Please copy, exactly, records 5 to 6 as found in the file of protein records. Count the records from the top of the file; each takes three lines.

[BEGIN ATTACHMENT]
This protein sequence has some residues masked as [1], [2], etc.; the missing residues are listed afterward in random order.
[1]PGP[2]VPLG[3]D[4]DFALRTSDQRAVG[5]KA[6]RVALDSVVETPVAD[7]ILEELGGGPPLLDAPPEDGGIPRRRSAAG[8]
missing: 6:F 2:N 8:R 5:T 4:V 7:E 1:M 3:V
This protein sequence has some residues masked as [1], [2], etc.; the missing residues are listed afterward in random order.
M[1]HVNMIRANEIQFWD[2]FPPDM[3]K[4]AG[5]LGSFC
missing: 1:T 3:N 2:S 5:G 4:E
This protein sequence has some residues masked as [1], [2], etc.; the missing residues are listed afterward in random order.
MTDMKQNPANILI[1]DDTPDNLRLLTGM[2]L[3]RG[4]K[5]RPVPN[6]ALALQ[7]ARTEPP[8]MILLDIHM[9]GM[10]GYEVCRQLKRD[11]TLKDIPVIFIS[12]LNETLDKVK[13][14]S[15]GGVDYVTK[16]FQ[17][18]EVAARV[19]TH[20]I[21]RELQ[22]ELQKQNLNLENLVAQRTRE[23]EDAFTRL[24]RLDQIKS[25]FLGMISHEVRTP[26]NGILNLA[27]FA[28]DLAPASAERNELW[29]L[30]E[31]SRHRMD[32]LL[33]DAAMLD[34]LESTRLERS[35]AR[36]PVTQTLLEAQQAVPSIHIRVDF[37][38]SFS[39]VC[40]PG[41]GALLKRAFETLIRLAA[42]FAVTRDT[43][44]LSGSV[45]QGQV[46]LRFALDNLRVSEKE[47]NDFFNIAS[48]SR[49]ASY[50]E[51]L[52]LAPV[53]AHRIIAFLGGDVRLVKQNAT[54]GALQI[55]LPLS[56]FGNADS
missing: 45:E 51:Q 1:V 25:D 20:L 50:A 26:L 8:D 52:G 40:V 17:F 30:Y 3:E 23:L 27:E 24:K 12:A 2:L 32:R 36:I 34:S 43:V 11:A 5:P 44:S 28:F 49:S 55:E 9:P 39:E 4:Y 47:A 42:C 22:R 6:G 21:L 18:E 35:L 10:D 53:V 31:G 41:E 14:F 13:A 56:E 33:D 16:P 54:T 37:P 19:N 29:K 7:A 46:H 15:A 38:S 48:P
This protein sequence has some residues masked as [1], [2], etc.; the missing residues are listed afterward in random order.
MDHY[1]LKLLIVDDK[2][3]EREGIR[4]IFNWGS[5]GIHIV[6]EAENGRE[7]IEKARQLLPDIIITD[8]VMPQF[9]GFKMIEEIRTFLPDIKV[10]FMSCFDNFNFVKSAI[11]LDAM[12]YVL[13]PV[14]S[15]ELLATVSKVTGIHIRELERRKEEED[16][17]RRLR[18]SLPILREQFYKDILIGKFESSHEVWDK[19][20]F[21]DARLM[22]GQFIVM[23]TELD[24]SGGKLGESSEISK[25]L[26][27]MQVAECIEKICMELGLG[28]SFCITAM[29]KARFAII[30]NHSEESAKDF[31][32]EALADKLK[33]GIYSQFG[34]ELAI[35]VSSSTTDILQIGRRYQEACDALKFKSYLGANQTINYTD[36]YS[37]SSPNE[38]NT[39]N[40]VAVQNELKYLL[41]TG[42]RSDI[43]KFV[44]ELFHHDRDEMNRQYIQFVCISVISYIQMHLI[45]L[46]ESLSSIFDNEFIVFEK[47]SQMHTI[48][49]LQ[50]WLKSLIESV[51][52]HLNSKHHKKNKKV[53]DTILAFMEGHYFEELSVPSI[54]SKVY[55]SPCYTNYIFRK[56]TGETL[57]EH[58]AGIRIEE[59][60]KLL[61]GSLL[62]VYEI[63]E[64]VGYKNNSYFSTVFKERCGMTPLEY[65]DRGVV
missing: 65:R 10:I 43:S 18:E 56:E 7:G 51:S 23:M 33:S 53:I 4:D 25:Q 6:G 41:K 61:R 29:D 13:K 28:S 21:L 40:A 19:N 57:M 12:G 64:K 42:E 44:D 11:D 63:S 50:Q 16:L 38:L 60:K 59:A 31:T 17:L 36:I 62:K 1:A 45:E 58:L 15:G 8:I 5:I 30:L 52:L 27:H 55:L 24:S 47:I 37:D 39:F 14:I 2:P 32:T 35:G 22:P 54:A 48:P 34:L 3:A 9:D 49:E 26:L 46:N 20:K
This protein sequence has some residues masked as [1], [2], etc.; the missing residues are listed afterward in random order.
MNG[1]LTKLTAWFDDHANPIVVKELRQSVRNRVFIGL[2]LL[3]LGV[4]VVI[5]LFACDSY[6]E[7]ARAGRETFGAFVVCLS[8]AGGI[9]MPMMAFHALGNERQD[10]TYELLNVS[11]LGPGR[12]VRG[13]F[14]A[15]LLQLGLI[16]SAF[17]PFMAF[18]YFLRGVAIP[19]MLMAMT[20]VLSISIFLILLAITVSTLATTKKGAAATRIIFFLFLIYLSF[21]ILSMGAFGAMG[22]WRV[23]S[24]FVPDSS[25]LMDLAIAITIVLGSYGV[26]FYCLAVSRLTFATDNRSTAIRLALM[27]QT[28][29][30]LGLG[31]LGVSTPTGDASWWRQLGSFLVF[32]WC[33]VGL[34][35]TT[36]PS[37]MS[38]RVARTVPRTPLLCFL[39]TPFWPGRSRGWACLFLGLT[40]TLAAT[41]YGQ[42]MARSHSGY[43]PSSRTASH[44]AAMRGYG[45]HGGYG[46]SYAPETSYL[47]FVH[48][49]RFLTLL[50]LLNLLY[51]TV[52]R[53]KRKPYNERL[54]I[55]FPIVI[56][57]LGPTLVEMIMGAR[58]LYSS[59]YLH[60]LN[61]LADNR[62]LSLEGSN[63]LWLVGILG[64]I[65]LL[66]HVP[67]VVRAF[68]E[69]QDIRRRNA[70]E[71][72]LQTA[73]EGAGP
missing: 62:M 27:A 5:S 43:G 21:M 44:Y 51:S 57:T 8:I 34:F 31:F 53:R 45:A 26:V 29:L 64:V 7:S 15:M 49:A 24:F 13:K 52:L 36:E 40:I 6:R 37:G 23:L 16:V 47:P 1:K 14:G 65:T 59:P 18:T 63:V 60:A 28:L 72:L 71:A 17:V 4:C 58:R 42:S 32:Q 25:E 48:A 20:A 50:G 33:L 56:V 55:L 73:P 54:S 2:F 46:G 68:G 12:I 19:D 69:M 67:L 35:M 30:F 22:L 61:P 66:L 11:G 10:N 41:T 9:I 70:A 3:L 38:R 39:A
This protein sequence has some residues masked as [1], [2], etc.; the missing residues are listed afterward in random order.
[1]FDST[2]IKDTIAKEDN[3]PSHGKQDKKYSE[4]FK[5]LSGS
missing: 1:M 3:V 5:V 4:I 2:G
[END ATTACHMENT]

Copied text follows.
This protein sequence has some residues masked as [1], [2], etc.; the missing residues are listed afterward in random order.
MNG[1]LTKLTAWFDDHANPIVVKELRQSVRNRVFIGL[2]LL[3]LGV[4]VVI[5]LFACDSY[6]E[7]ARAGRETFGAFVVCLS[8]AGGI[9]MPMMAFHALGNERQD[10]TYELLNVS[11]LGPGR[12]VRG[13]F[14]A[15]LLQLGLI[16]SAF[17]PFMAF[18]YFLRGVAIP[19]MLMAMT[20]VLSISIFLILLAITVSTLATTKKGAAATRIIFFLFLIYLSF[21]ILSMGAFGAMG[22]WRV[23]S[24]FVPDSS[25]LMDLAIAITIVLGSYGV[26]FYCLAVSRLTFATDNRSTAIRLALM[27]QT[28][29][30]LGLG[31]LGVSTPTGDASWWRQLGSFLVF[32]WC[33]VGL[34][35]TT[36]PS[37]MS[38]RVARTVPRTPLLCFL[39]TPFWPGRSRGWACLFLGLT[40]TLAAT[41]YGQ[42]MARSHSGY[43]PSSRTASH[44]AAMRGYG[45]HGGYG[46]SYAPETSYL[47]FVH[48][49]RFLTLL[50]LLNLLY[51]TV[52]R[53]KRKPYNERL[54]I[55]FPIVI[56][57]LGPTLVEMIMGAR[58]LYSS[59]YLH[60]LN[61]LADNR[62]LSLEGSN[63]LWLVGILG[64]I[65]LL[66]HVP[67]VVRAF[68]E[69]QDIRRRNA[70]E[71][72]LQTA[73]EGAGP
missing: 62:M 27:A 5:S 43:G 21:M 44:Y 51:S 57:T 8:I 34:F 31:F 53:R 45:A 26:V 29:L 64:V 7:S 15:M 49:A 24:F 13:K 52:L 36:E 40:I 6:R 37:G 23:L 16:V 47:P 1:K 14:G 65:T 59:P 18:T 63:V 60:A 28:L 72:L 71:A 17:V 4:C 58:R 42:S 32:Q 25:E 48:A 20:A 50:G 33:L 56:V 55:L 73:P 54:S 2:F 46:G 68:G 12:I 19:D 69:M 67:L 35:M 30:F 22:L 61:P 66:L 11:G 10:N 41:T 9:I 70:A 3:L 38:R 39:A
This protein sequence has some residues masked as [1], [2], etc.; the missing residues are listed afterward in random order.
[1]FDST[2]IKDTIAKEDN[3]PSHGKQDKKYSE[4]FK[5]LSGS
missing: 1:M 3:V 5:V 4:I 2:G